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Boeing 737

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Boeing 737

Postby Prasanth » Fri Jun 08, 2018 6:29 am

The Boeing 737 is a short- to medium-range twinjet narrow-body airliner. Originally developed as a shorter, lower-cost twin-engine airliner derived from Boeing's 707 and 727, the 737 has developed into a family of ten passenger models with a capacity of 85 to 215 passengers. The 737 is Boeing's only narrow-body airliner in production, with the 737 Next Generation (-700, -800, and -900ER) variants currently being built. Production has also begun on the re-engine and redesigned 737 MAX, which is set to enter service in 2017.

In 1964, the initial 737-100 made its first flight in April 1967 and entered airline service in February 1968 at Lufthansa. Next, the lengthened 737-200 entered service in April 1968. In the 1980s Boeing launched the -300, -400, and -500 models, subsequently referred to as the Boeing 737 Classic series. The 737 Classics added capacity and incorporated CFM56 turbofan engines along with wing improvements.

In the 1990s Boeing introduced the 737 Next Generation with multiple changes including a redesigned, increased span laminar flow wing, upgraded "glass" cockpit, and new interior. The 737 Next Generation comprises the four -600, -700, -800, and -900 models, ranging from 102 ft (31.09 m) to 138 ft (42.06 m) in length. Boeing Business Jet versions of the 737 Next Generations are also produced.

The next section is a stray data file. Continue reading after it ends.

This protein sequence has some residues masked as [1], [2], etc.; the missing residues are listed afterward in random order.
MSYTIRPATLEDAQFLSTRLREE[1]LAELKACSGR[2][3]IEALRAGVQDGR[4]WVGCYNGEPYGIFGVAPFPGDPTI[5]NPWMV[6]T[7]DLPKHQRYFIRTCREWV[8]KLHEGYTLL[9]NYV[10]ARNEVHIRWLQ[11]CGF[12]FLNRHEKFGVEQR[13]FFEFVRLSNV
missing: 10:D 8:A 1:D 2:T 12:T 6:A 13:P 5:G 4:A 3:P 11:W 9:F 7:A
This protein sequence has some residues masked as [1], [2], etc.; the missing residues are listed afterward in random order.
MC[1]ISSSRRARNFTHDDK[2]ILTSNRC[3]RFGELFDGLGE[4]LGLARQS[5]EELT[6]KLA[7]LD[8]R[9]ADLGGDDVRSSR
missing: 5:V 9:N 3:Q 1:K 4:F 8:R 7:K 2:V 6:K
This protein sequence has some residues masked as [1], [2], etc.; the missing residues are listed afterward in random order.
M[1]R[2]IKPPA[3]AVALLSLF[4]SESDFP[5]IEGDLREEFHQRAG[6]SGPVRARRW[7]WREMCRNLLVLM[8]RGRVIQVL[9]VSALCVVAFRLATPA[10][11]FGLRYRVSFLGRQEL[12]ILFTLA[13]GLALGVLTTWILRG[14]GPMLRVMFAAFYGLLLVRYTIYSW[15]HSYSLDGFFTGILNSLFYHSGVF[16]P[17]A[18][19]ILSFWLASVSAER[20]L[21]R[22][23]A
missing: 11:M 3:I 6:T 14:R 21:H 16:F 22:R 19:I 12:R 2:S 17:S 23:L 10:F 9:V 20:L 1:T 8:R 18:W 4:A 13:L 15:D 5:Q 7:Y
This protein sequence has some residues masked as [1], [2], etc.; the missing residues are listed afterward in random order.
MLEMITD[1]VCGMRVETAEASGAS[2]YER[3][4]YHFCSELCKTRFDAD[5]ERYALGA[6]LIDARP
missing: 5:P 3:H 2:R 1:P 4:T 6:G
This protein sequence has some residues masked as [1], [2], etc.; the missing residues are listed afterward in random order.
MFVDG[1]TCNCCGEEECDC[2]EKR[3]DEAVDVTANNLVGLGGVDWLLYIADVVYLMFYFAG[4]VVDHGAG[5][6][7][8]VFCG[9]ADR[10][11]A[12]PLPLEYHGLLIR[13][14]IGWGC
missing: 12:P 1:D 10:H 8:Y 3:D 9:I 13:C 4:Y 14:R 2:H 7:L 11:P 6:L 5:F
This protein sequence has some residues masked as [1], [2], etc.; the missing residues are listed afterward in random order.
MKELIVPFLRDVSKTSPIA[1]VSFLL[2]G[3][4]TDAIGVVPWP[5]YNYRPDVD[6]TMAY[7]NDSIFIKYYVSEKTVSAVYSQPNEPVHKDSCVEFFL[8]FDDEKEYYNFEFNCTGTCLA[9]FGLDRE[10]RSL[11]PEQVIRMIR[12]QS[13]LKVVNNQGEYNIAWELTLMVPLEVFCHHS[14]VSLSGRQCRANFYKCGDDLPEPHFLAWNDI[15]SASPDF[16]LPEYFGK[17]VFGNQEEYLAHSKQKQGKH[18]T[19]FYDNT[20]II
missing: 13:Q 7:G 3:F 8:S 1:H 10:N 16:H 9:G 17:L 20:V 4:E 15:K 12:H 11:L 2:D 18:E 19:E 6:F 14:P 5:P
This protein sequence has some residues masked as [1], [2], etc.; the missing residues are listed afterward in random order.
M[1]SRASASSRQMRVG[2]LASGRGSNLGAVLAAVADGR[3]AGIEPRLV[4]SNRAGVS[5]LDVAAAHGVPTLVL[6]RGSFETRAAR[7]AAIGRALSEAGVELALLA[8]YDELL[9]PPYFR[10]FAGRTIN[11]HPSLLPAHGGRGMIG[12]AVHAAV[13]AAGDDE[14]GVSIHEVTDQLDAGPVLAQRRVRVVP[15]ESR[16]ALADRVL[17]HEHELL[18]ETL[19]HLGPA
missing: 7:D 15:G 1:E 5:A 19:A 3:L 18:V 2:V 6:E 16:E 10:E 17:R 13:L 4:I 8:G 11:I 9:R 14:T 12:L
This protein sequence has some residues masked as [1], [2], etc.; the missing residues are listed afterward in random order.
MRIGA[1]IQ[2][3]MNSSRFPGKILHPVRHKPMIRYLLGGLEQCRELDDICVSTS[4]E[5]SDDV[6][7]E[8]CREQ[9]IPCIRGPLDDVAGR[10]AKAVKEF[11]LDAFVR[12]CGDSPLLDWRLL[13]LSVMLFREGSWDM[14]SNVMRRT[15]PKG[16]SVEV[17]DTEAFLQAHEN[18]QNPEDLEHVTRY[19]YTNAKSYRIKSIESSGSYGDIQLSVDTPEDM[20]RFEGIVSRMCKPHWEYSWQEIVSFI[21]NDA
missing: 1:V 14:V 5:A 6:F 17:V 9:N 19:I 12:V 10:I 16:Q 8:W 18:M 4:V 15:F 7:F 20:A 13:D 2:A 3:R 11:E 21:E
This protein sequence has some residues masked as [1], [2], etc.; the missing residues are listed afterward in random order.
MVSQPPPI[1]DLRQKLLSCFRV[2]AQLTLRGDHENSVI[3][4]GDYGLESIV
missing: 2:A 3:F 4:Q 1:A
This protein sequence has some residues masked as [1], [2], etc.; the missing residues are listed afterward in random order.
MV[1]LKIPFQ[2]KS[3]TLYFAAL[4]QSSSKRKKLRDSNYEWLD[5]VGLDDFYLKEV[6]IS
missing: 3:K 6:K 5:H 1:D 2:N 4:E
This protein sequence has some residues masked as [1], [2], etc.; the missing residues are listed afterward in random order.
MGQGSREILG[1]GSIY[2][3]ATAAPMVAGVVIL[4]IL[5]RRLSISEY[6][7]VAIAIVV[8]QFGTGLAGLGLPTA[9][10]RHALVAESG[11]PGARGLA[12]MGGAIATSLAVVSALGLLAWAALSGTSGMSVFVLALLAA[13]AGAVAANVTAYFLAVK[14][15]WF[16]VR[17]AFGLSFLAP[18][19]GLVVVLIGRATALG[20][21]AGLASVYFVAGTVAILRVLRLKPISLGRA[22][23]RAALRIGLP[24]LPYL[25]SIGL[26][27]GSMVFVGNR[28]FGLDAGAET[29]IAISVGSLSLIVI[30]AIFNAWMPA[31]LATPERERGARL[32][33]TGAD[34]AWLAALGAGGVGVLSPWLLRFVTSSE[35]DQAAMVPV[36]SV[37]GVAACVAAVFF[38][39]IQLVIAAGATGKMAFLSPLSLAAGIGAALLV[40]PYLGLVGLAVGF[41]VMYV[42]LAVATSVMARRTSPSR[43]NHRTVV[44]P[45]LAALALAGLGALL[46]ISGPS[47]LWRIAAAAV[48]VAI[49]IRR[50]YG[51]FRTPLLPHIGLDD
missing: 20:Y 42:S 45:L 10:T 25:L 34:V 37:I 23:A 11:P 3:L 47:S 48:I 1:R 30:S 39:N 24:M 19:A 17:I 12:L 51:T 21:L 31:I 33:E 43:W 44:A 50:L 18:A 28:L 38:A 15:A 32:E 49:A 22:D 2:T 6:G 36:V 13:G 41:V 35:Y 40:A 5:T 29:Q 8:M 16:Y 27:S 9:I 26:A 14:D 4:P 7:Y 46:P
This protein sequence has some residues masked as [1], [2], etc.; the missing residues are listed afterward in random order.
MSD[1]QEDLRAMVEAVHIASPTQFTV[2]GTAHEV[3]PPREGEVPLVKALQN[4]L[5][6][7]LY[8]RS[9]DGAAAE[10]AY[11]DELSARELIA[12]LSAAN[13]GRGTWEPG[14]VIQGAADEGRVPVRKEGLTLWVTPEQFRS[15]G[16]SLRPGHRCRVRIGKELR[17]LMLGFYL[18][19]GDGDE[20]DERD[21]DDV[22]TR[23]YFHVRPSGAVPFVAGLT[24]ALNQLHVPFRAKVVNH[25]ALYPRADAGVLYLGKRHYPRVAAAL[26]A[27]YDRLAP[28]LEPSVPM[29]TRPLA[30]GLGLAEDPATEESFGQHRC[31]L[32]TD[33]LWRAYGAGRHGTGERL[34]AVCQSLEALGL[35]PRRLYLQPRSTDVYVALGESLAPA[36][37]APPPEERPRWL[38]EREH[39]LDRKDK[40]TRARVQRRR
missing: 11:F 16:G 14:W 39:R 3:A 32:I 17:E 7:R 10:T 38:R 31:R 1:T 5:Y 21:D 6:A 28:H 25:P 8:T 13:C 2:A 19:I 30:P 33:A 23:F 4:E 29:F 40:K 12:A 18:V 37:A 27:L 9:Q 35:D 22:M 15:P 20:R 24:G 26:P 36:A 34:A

The 737 series is the best-selling jet commercial airliner. The 737 has been continuously manufactured by Boeing since 1967 with 8,880 aircraft delivered and 4,417 orders yet to be fulfilled as of January 2016. 737 assemblies are centered at the Boeing Renton Factory in Renton, Washington. Many 737s serve markets previously filled by 707, 727, 757, DC-9, and MD-80/MD-90 airliners, and the aircraft currently competes primarily with the family. As of 2006 there were 1,250 Boeing 737s airborne at any given time on average, with two departing or landing somewhere every five seconds.

B737 DIFFERENT MODELS

I. 737-100:-